The study, which was conducted at the Leibniz Research Institute for Environmental Medicine in Germany, in collaboration with Amway Corporation and published in the journal of Photodermatology, Photoimmunology, and Photomedicine, evaluated the effects of taking a supplement containing B-carotene, a-carotene, lutein, and zeaxanthin at a standardized dose three times daily.
After 12 weeks of supplementation, the minimal persistent pigmentation dose (MPPD) of each volunteer was assessed by visual grading 20-24 hours after irradiation with a Dermalight test. An increased MPPD reading indicates increased protection against UVA-induced skin pigmentation.
It was found that a daily oral intake of the carotenoid complex increased UVA-induced MPPD values significantly, compared to the placebo, which evidences that carotenoids can protect the human skin against UVA-induced pigmentation and UVA radiation. This is the first clinical evidence that oral intake of such carotenoids can protect human skin against the sun’s harmful rays, researchers said.
The carotenoids’ protective effect against UVB radiation was measured by evaluating participants’ minimal erythema dose (MED), which is the minimal amount of energy required to induce visible redness of the skin. MED is defined as a uniform, clearly demarcated redness at 16-24 hours after UV exposure. Significiant differences were observed between the placebo and intervention group at 4, 8, and 12 weeks. In the intervention group a significant increase was observed in the amount of UVB required to induce erythema.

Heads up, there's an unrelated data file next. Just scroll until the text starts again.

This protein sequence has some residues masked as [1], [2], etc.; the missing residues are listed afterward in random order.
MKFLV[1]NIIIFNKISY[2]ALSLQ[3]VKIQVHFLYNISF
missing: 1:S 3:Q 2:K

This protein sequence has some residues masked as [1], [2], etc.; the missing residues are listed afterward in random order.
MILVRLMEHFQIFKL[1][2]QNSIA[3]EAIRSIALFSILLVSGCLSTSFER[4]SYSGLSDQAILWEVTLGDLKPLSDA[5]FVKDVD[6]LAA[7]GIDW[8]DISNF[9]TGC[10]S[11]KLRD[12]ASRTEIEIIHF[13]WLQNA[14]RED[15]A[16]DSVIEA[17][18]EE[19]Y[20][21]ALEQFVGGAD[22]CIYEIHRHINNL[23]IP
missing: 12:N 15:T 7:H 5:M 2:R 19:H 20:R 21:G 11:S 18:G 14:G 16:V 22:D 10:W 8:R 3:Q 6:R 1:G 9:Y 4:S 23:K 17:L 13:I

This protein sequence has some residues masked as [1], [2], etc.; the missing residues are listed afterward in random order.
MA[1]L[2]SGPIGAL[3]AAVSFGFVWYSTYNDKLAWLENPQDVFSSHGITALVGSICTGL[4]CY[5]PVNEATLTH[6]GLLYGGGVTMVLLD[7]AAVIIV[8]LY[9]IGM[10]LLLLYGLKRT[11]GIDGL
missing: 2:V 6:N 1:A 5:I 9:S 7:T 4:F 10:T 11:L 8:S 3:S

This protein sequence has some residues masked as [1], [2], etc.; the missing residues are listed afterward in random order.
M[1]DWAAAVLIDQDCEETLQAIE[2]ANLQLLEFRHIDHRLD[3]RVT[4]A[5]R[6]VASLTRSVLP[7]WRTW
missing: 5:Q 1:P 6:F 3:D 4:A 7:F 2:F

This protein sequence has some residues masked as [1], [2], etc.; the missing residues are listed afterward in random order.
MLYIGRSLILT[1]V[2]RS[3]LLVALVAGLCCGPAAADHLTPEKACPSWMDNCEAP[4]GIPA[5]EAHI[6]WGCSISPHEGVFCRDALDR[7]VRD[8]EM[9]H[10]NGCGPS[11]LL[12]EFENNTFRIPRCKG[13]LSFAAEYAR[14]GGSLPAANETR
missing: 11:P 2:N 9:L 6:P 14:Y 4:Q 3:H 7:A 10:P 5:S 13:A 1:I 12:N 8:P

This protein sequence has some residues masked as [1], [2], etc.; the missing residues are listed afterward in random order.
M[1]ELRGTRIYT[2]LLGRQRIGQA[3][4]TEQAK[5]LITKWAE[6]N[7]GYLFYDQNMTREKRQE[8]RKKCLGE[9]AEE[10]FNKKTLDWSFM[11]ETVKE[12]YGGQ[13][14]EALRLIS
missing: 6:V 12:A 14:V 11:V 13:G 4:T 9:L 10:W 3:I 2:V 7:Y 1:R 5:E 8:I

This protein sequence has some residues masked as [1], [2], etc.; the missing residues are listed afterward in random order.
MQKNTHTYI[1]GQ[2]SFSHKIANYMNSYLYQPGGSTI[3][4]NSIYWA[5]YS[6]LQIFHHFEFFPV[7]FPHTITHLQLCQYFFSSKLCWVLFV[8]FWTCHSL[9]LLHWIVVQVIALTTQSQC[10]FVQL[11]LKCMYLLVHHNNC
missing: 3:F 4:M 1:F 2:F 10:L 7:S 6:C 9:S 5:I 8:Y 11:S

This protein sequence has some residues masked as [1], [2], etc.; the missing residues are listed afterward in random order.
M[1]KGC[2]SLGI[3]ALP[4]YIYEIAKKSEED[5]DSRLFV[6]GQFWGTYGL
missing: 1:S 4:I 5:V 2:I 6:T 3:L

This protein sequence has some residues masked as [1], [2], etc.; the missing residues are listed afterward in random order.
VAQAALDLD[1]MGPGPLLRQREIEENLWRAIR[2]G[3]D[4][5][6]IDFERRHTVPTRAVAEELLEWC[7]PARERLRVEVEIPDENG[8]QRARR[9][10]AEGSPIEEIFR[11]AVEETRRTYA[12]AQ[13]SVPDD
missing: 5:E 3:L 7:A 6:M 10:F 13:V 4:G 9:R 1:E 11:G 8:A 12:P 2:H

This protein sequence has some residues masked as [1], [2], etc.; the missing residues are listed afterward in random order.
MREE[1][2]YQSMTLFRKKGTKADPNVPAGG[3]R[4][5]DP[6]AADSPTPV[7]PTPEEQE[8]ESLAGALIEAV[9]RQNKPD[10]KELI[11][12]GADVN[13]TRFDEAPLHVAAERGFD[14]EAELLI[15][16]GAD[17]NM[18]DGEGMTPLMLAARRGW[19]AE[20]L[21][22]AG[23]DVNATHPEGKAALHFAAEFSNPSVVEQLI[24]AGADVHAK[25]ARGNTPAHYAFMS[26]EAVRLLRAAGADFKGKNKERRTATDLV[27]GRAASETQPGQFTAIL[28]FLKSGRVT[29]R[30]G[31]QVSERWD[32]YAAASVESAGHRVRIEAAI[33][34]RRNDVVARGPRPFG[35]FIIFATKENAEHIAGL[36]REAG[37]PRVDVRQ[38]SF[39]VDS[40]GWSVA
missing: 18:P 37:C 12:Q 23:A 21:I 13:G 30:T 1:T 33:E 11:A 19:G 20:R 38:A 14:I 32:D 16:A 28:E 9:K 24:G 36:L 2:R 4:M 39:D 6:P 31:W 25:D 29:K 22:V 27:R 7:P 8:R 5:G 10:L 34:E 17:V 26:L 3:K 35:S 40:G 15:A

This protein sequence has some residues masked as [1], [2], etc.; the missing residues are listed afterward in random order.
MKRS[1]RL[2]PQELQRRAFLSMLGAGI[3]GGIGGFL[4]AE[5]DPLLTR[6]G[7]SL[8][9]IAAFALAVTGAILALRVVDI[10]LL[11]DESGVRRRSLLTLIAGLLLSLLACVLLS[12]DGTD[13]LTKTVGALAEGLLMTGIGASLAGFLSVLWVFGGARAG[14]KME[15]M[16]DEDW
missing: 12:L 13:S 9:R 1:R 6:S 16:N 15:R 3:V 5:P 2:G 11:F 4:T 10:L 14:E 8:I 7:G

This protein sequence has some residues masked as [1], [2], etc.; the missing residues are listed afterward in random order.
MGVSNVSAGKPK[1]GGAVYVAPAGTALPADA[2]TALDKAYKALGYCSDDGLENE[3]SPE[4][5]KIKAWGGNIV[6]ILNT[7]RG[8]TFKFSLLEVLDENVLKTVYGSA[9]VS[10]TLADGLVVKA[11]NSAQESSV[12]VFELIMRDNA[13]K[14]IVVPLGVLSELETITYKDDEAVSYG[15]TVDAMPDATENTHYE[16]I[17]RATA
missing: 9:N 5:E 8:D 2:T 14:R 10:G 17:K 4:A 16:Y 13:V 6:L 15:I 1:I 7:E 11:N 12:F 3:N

Researchers who conducted the study also found that nutritional supplementation with carotenoids were associated with a significant increase in carotenoids levels in human skin. The carotenoids level in the skin was measured by a Biozoom scanner, which uses spectroscopy to measure carotenoid level on the hand before and after supplementation.
The researchers proposed that the photoprotective effects are due to the antioxidant activity of the carotenoids complex, as supplementation increased both the carotenoids quantities and antioxidant capacity in human skin. Researchers said that the results of this study warrant further research into the role carotenoids might play in UV-induced conditions such as photoaging, and carcinogenesis associated with UV damage.